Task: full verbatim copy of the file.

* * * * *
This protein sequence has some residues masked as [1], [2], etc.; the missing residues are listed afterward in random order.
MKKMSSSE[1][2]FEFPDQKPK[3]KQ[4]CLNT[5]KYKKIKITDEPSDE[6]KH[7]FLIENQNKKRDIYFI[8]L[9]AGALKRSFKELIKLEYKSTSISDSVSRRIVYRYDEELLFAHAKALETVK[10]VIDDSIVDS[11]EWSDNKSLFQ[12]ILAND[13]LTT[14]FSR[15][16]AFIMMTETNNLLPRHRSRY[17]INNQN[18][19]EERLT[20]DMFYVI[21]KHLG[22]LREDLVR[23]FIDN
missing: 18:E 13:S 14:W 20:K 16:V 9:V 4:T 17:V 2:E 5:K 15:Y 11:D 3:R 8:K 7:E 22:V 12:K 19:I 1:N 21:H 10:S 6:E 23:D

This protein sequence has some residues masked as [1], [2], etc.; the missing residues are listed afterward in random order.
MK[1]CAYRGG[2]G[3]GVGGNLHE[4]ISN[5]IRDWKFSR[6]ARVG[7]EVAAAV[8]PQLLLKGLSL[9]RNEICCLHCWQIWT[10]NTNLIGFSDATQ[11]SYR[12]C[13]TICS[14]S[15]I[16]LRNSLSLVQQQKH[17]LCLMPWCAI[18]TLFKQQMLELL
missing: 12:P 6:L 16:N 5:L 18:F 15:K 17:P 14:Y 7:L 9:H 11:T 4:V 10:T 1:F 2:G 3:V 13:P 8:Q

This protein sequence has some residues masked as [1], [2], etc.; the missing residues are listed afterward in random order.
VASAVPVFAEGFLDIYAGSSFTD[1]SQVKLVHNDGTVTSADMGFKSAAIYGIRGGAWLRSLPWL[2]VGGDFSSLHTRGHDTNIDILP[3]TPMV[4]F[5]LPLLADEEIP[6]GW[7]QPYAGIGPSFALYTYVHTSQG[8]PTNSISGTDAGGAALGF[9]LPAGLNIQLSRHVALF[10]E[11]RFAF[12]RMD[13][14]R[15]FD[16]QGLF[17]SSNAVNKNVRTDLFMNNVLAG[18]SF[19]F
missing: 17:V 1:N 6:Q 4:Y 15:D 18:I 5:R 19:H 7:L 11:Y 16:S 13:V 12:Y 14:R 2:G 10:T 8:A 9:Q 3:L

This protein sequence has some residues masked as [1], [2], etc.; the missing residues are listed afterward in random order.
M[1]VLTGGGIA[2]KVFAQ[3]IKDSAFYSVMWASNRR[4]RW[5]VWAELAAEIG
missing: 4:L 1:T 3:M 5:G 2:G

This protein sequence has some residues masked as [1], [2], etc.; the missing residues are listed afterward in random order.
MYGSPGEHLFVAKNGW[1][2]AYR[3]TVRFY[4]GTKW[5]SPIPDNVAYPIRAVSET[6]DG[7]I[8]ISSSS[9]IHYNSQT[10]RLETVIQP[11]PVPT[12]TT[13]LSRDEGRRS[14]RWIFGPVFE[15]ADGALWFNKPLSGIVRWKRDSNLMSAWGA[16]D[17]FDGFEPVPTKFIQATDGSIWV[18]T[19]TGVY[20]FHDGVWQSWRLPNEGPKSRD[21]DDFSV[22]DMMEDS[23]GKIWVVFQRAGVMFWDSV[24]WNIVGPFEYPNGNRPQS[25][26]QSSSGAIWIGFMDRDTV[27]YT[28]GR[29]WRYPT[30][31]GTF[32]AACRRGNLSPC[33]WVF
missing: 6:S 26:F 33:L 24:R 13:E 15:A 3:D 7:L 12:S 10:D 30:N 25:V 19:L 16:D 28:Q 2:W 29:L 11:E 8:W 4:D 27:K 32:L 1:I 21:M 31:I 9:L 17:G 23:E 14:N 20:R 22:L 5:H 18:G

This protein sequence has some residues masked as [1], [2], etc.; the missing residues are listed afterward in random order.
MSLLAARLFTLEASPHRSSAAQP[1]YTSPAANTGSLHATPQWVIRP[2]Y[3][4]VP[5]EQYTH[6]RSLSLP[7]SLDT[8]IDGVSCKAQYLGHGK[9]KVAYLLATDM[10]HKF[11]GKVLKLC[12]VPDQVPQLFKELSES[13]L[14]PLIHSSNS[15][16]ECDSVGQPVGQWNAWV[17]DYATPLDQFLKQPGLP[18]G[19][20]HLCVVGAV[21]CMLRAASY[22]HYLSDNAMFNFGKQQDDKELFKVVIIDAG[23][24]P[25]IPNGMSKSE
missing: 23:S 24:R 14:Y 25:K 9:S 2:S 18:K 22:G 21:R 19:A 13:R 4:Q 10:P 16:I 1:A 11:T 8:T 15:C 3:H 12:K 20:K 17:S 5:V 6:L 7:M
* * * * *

This protein sequence has some residues masked as [1], [2], etc.; the missing residues are listed afterward in random order.
MKKMSSSE[1][2]FEFPDQKPK[3]KQ[4]CLNT[5]KYKKIKITDEPSDE[6]KH[7]FLIENQNKKRDIYFI[8]L[9]AGALKRSFKELIKLEYKSTSISDSVSRRIVYRYDEELLFAHAKALETVK[10]VIDDSIVDS[11]EWSDNKSLFQ[12]ILAND[13]LTT[14]FSR[15][16]AFIMMTETNNLLPRHRSRY[17]INNQN[18][19]EERLT[20]DMFYVI[21]KHLG[22]LREDLVR[23]FIDN
missing: 18:E 13:S 14:W 20:K 16:V 9:V 4:T 17:V 2:E 5:K 15:Y 11:D 3:R 8:K 7:E 22:V 12:K 19:I 1:N 21:H 10:S 6:E 23:D

This protein sequence has some residues masked as [1], [2], etc.; the missing residues are listed afterward in random order.
MK[1]CAYRGG[2]G[3]GVGGNLHE[4]ISN[5]IRDWKFSR[6]ARVG[7]EVAAAV[8]PQLLLKGLSL[9]RNEICCLHCWQIWT[10]NTNLIGFSDATQ[11]SYR[12]C[13]TICS[14]S[15]I[16]LRNSLSLVQQQKH[17]LCLMPWCAI[18]TLFKQQMLELL
missing: 12:P 6:L 16:N 5:L 18:F 15:K 17:P 14:Y 7:L 9:H 11:T 4:V 10:T 1:F 2:G 3:V 13:P 8:Q

This protein sequence has some residues masked as [1], [2], etc.; the missing residues are listed afterward in random order.
VASAVPVFAEGFLDIYAGSSFTD[1]SQVKLVHNDGTVTSADMGFKSAAIYGIRGGAWLRSLPWL[2]VGGDFSSLHTRGHDTNIDILP[3]TPMV[4]F[5]LPLLADEEIP[6]GW[7]QPYAGIGPSFALYTYVHTSQG[8]PTNSISGTDAGGAALGF[9]LPAGLNIQLSRHVALF[10]E[11]RFAF[12]RMD[13][14]R[15]FD[16]QGLF[17]SSNAVNKNVRTDLFMNNVLAG[18]SF[19]F
missing: 17:V 1:N 6:Q 4:Y 15:D 18:I 5:R 19:H 7:L 11:Y 16:S 13:V 12:Y 14:R 2:G 10:T 8:A 9:Q 3:L

This protein sequence has some residues masked as [1], [2], etc.; the missing residues are listed afterward in random order.
M[1]VLTGGGIA[2]KVFAQ[3]IKDSAFYSVMWASNRR[4]RW[5]VWAELAAEIG
missing: 4:L 1:T 3:M 5:G 2:G

This protein sequence has some residues masked as [1], [2], etc.; the missing residues are listed afterward in random order.
MYGSPGEHLFVAKNGW[1][2]AYR[3]TVRFY[4]GTKW[5]SPIPDNVAYPIRAVSET[6]DG[7]I[8]ISSSS[9]IHYNSQT[10]RLETVIQP[11]PVPT[12]TT[13]LSRDEGRRS[14]RWIFGPVFE[15]ADGALWFNKPLSGIVRWKRDSNLMSAWGA[16]D[17]FDGFEPVPTKFIQATDGSIWV[18]T[19]TGVY[20]FHDGVWQSWRLPNEGPKSRD[21]DDFSV[22]DMMEDS[23]GKIWVVFQRAGVMFWDSV[24]WNIVGPFEYPNGNRPQS[25][26]QSSSGAIWIGFMDRDTV[27]YT[28]GR[29]WRYPT[30][31]GTF[32]AACRRGNLSPC[33]WVF
missing: 6:S 26:F 33:L 24:R 13:E 15:A 3:D 7:L 12:S 10:D 30:N 25:V 19:L 16:D 28:Q 2:W 29:L 11:E 8:W 4:D 27:K 32:L 1:I 21:M 31:I 9:L 17:G 23:E 14:N 20:R 22:L 5:H 18:G

This protein sequence has some residues masked as [1], [2], etc.; the missing residues are listed afterward in random order.
MSLLAARLFTLEASPHRSSAAQP[1]YTSPAANTGSLHATPQWVIRP[2]Y[3][4]VP[5]EQYTH[6]RSLSLP[7]SLDT[8]IDGVSCKAQYLGHGK[9]KVAYLLATDM[10]HKF[11]GKVLKLC[12]VPDQVPQLFKELSES[13]L[14]PLIHSSNS[15][16]ECDSVGQPVGQWNAWV[17]DYATPLDQFLKQPGLP[18]G[19][20]HLCVVGAV[21]CMLRAASY[22]HYLSDNAMFNFGKQQDDKELFKVVIIDAG[23][24]P[25]IPNGMSKSE
missing: 23:S 24:R 14:Y 25:K 9:S 2:S 18:K 22:G 21:R 19:A 13:R 4:Q 10:P 16:I 1:A 11:T 8:T 15:C 3:H 12:K 20:K 17:S 5:V 6:L 7:M